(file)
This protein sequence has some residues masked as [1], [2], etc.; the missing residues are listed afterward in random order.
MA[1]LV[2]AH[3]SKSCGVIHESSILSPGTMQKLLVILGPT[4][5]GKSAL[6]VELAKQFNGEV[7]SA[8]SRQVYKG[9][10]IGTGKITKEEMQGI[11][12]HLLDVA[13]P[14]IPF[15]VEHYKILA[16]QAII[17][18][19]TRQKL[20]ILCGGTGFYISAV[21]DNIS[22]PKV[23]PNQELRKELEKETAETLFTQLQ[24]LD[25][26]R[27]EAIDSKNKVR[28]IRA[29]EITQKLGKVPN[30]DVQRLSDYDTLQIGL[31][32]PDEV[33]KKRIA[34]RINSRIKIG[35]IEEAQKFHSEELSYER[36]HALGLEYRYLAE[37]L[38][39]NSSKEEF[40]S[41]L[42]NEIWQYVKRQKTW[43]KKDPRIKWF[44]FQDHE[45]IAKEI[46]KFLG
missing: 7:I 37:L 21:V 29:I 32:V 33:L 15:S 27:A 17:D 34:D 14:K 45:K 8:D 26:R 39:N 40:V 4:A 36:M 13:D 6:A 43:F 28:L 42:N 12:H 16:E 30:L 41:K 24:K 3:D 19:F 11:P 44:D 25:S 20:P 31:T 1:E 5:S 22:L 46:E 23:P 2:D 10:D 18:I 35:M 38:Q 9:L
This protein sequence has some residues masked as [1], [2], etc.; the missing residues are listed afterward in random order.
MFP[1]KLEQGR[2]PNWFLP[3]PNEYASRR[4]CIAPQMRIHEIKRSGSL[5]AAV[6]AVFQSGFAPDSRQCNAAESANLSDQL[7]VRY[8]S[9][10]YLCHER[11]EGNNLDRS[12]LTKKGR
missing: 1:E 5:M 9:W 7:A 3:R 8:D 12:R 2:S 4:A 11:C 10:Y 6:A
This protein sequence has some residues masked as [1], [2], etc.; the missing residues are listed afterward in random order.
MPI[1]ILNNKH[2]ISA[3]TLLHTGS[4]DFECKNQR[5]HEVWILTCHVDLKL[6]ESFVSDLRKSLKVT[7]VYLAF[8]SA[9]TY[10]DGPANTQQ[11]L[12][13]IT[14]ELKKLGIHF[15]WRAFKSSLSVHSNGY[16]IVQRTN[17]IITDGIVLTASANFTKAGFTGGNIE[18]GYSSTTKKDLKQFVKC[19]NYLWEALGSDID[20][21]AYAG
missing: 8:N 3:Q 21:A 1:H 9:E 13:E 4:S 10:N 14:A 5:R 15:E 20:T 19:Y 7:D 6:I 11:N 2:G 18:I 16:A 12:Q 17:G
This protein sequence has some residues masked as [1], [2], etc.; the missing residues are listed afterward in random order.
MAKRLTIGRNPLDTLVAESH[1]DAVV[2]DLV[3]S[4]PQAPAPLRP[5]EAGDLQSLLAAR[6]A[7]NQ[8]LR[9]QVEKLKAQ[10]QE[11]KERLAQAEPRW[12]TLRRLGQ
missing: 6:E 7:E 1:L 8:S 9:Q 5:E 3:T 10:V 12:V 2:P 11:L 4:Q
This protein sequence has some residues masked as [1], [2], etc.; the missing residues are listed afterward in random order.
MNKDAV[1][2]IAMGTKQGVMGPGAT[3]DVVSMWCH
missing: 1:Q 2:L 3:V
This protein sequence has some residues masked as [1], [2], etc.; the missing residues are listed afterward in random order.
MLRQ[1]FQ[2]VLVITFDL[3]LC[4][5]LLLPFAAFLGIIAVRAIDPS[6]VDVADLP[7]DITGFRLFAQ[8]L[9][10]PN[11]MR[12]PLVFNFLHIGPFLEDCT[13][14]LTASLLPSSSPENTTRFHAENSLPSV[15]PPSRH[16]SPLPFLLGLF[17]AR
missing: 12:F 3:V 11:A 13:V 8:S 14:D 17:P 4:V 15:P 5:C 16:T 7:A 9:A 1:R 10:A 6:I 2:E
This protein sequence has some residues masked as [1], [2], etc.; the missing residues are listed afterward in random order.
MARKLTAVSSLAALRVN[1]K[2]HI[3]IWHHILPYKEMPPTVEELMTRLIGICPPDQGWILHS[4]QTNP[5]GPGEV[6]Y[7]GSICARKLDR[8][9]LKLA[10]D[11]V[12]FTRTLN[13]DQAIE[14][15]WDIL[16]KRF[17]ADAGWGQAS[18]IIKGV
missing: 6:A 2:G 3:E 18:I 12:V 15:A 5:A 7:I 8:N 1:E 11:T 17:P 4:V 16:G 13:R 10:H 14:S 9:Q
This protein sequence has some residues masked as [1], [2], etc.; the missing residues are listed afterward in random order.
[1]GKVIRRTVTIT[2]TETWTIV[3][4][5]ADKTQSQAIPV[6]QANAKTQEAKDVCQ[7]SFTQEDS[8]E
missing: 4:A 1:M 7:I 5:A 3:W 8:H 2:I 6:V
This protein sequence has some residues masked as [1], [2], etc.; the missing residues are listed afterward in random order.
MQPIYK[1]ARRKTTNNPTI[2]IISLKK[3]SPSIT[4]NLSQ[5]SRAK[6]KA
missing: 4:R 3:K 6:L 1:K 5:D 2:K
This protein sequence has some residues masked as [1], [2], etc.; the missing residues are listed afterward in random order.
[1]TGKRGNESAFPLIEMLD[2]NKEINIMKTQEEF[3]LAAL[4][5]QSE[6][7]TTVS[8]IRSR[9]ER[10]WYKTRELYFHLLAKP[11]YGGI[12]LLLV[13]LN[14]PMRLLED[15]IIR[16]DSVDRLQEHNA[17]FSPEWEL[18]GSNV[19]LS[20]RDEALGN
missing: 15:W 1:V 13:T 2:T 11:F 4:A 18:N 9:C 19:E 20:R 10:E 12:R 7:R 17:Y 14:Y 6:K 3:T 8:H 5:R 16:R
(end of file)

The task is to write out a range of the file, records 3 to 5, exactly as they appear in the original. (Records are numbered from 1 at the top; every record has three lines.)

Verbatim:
This protein sequence has some residues masked as [1], [2], etc.; the missing residues are listed afterward in random order.
MPI[1]ILNNKH[2]ISA[3]TLLHTGS[4]DFECKNQR[5]HEVWILTCHVDLKL[6]ESFVSDLRKSLKVT[7]VYLAF[8]SA[9]TY[10]DGPANTQQ[11]L[12][13]IT[14]ELKKLGIHF[15]WRAFKSSLSVHSNGY[16]IVQRTN[17]IITDGIVLTASANFTKAGFTGGNIE[18]GYSSTTKKDLKQFVKC[19]NYLWEALGSDID[20][21]AYAG
missing: 8:N 3:Q 21:A 1:H 9:E 13:E 4:S 10:N 14:A 5:R 15:E 20:T 19:Y 7:D 6:I 11:N 2:G 18:I 16:A 12:Q 17:G
This protein sequence has some residues masked as [1], [2], etc.; the missing residues are listed afterward in random order.
MAKRLTIGRNPLDTLVAESH[1]DAVV[2]DLV[3]S[4]PQAPAPLRP[5]EAGDLQSLLAAR[6]A[7]NQ[8]LR[9]QVEKLKAQ[10]QE[11]KERLAQAEPRW[12]TLRRLGQ
missing: 6:E 7:E 1:L 8:S 9:Q 5:E 3:T 10:V 12:V 2:P 11:L 4:Q
This protein sequence has some residues masked as [1], [2], etc.; the missing residues are listed afterward in random order.
MNKDAV[1][2]IAMGTKQGVMGPGAT[3]DVVSMWCH
missing: 1:Q 2:L 3:V